• $\begingroup$ @MattBowyer: it would have to be a hybridised airship where the envelope is designed to provide further lift. I seem to remember Skycat had designs for some heavy lift hybridised airships that could potentially be scaled up. $\endgroup$
    – Joe Bloggs
    Sep 19, 2017 at 8:31
  • $\begingroup$ Trying to land an orbiter on an airship is probably a terrible idea though. I'd have said the same thing about a barge in the ocean up until recently. $\endgroup$
    – Shane
    Sep 19, 2017 at 15:36
  • $\begingroup$ @Shane: ... Very good point. Someone suggest this to Elon Musk! $\endgroup$
    – Joe Bloggs
    Sep 19, 2017 at 15:43

"Airship to orbit" is a current private project not so well funded by the US military. wiki link. They do it with several stages, but the idea is the same. The low funding actually reflects the high probability that the idea will not work. But if the idea works it will most likely be cheaper than current rockets. And US military actually supports the idea to have near space cheap surveillance and not to reach low earth orbit. But the founder really believes in the idea.

The main challenge of the project as stated by the critics is acceleration from low speed to orbit speed. The atmosphere resistance should be too high. But taken into account that no object flies at this height and therefore there is little data to say how objects behave in this environment the question is a current field of research by the team. Height is not a problem. The team already holds records for the highest balloon flight. And with a two stage system the second airship will operate in an environment where no winds exist and it will have much lower pressure allowing it to go much higher. And higher means less resistance with air.

So in the end no one knows if the idea works, but low funding suggests low probability of success.

And it would take days to reach orbit, so the tech is less relevant to humans but more suitable for cargo.


I think something like this may work with a few minor changes. The first change I would make is to use hydrogen instead of helium since it is much cheaper, renewable, slightly more efficient, and a few more reasons I'll get to later in the answer Second I doubt a blimp can achieve orbital speeds, to make up for this we include a skyhook (https://en.wikipedia.org/wiki/Skyhook_%28structure%29 or https://www.youtube.com/watch?v=TlpFzn_Y-F0) third I would want to make the blimp have a skeleton so it isn't just a pressurized balloon but is more like a zeppelin and fourth we need to make sure that what you are thinking of a blimp is much larger than any blimp you've ever seen before since this is one of the very few questions where the square cube law is in our favour

So for simplicity I'm going to assume that the "blimp" is a cylinder 1km long and has a radius of 100m, this gives you an internal volume of 31,400,000 m^3 which can hold 3.140000e+9L of Hydrogen (according to this calculator http://www.metric-conversions.org/volume/cubic-meters-to-liters.htm) which means your blimp contains 282600000kg of hydrogen (assuming this is roughly what I want https://answers.yahoo.com/question/index?qid=20110201223956AAg5mcP)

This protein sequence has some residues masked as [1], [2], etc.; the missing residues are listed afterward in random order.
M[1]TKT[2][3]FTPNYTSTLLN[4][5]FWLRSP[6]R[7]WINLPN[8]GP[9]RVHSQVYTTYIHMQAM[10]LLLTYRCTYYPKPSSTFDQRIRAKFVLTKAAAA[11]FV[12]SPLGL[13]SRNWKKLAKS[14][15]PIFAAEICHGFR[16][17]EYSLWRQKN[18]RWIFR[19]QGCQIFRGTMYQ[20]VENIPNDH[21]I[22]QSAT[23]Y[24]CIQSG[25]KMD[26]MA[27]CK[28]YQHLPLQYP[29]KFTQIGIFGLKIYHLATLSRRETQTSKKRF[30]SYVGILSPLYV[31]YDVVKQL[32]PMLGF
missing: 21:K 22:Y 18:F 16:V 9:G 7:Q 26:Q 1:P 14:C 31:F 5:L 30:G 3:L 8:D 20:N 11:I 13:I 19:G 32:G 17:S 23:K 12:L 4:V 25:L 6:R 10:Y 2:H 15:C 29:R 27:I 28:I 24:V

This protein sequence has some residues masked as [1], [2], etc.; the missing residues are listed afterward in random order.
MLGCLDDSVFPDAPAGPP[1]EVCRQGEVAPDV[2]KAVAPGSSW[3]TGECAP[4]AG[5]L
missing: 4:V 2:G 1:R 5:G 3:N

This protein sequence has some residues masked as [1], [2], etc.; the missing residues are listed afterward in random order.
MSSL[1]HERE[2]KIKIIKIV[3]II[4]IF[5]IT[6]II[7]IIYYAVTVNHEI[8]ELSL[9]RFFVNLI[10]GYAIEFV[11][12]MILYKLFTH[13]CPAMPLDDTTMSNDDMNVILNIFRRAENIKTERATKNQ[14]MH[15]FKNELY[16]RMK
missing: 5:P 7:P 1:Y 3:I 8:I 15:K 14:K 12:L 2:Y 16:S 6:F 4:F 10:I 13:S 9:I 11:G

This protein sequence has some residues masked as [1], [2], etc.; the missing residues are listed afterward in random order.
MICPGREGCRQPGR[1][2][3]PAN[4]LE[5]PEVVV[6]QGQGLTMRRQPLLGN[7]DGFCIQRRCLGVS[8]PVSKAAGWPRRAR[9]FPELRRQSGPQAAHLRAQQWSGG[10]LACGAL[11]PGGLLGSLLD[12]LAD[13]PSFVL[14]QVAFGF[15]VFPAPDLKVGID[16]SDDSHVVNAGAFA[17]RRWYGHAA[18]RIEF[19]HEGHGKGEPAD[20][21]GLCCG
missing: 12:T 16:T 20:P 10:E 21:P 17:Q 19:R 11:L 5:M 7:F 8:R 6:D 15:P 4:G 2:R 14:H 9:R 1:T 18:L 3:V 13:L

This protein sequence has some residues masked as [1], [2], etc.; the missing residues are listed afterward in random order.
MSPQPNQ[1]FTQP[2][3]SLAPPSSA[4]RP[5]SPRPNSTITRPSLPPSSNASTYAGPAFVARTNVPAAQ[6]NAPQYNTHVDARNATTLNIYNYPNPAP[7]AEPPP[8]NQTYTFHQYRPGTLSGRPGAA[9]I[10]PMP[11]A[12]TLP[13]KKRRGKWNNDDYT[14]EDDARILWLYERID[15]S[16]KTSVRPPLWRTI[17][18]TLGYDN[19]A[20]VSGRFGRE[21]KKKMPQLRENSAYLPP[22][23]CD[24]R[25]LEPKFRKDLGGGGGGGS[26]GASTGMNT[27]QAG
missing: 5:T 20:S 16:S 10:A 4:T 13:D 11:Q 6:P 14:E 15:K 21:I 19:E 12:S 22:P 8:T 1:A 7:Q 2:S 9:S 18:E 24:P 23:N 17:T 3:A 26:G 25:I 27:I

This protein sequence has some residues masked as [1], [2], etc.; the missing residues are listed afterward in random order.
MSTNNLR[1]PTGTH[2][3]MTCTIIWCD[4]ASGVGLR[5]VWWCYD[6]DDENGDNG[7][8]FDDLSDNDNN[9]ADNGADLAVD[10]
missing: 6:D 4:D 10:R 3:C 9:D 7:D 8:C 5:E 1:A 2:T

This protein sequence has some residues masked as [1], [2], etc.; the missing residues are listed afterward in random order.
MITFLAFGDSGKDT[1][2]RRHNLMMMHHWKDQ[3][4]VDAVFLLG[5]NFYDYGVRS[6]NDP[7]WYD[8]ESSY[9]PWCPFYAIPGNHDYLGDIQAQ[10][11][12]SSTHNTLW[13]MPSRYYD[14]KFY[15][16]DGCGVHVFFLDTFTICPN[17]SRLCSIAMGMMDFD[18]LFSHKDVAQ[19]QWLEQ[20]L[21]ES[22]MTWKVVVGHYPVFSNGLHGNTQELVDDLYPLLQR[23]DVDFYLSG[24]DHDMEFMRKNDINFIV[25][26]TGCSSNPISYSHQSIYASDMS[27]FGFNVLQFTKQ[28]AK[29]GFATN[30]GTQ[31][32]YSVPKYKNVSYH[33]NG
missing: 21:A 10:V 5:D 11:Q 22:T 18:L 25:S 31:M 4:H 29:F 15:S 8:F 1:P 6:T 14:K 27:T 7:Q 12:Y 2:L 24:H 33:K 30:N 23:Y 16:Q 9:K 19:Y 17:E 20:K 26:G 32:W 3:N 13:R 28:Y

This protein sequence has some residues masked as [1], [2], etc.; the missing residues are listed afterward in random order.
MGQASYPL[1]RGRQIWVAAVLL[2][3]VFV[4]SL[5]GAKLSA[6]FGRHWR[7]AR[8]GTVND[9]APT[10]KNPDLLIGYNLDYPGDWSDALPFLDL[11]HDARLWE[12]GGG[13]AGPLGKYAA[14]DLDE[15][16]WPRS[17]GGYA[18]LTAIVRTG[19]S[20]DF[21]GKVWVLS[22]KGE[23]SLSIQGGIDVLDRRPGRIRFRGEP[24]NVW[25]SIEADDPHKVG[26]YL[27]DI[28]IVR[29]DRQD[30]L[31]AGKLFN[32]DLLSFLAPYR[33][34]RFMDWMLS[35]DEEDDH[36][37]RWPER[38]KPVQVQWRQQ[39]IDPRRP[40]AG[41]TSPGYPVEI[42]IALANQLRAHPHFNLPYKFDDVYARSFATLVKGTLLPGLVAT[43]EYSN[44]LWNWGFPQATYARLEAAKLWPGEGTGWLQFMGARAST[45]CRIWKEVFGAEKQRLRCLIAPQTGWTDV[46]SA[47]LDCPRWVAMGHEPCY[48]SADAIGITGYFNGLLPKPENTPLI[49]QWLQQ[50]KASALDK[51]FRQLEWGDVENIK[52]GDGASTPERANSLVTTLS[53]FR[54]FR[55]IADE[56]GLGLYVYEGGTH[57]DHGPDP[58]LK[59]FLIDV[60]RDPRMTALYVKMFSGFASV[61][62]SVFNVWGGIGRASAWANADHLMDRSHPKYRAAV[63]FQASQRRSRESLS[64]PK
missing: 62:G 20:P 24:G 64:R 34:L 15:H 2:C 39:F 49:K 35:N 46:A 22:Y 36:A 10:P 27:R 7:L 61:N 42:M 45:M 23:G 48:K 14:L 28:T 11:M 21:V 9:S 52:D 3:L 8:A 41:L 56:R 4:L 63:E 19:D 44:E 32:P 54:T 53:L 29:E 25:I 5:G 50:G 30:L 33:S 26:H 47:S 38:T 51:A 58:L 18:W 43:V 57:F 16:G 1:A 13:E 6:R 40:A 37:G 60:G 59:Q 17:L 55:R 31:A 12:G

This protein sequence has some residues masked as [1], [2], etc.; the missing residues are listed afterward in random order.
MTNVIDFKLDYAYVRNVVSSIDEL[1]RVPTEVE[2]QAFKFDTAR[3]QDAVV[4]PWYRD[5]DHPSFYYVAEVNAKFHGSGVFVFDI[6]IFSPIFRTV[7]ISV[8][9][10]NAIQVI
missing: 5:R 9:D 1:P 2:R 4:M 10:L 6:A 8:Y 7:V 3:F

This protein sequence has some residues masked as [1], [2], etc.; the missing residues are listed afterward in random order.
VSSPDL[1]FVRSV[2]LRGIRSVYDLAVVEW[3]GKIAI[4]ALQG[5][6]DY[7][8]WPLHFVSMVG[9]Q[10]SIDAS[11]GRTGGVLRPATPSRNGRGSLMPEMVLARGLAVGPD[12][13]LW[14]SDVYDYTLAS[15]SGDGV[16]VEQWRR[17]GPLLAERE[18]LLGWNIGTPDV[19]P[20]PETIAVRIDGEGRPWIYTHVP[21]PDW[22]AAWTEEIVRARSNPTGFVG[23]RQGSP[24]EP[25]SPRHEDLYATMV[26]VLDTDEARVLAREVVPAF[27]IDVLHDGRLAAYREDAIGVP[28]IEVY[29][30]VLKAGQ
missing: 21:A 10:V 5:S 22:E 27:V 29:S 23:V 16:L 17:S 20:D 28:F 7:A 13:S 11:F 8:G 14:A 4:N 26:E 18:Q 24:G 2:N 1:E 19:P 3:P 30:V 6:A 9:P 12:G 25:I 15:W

I'm going to assume that you design your blimp to behave not unlike a weather balloon (but with an envelope that doesn't pop since you have a lot more lifting gas compared to the surface area of the envelope) and can reach an altitude of 20-40 km while doing nothing but floating. Now this is the other reason I wanted to switch to hydrogen, because you have 282.6 Mg of hydrogen which can be used as rocket fuel and assuming you can pump this fuel out of your blimps envelope and can either get oxygen out of the atmosphere or has oxidizer on board as payload you can use that hydrogen for thrust. Now you probably won't get the same amount of thrust a rocket would since you are using gaseous and not liquid hydrogen but I'm going to assume you can get to several times the speed of sound at an altitude higher than weather balloons usually go. Though it is worth mentioning that the front of your blimp will need to withstand the air resistance at those speeds so you would likely have a rigid layer on the front to force your way through the air, which would lower the mass budget for the cargo you could carry since that material on the front is going to be heavy

Now once your up to speed and at a high altitude you get hooked by the sky hook which leaves you with two options, Hook your cargo and let that be lifted into space while your blimp envelop returns to the ground to pick up a new batch of cargo or the sky hook lifts the entire blimp and you use all that hydrogen in space for something like cold gas jets.

Congratulations you've gotten a blimp (or something like it) into space

As for re-entry, you would have a large amount of surface area acting like a parachute, assuming you can keep the rigid nose of your blimp in front of you you could probably re enter and slow down relatively rapidly acting as a giant parachute, though if you de-orbit going sideways or backwards I doubt the envelope of your airship could take the strain and would rip apart, though as long as they all stayed attached they might still act like parachutes

side notes:

In this design the gas envelope doesn't expand much at higher altitudes but instead burns the hydrogen to propel itself up

Assuming it has a payload to volume ratio similar to the biggest balloon available here https://www.scientificsonline.com/product/professional-weather-balloon by my math it would carry a payload of 70 000kg or so, a lot of that would likely be eaten by adding structure, gas pumps, rockets, and other necessary equipment

And as a disclaimer I am not experienced in any of these fields which I hope is quite evident from my copious links, if I have made a mistake please let me know.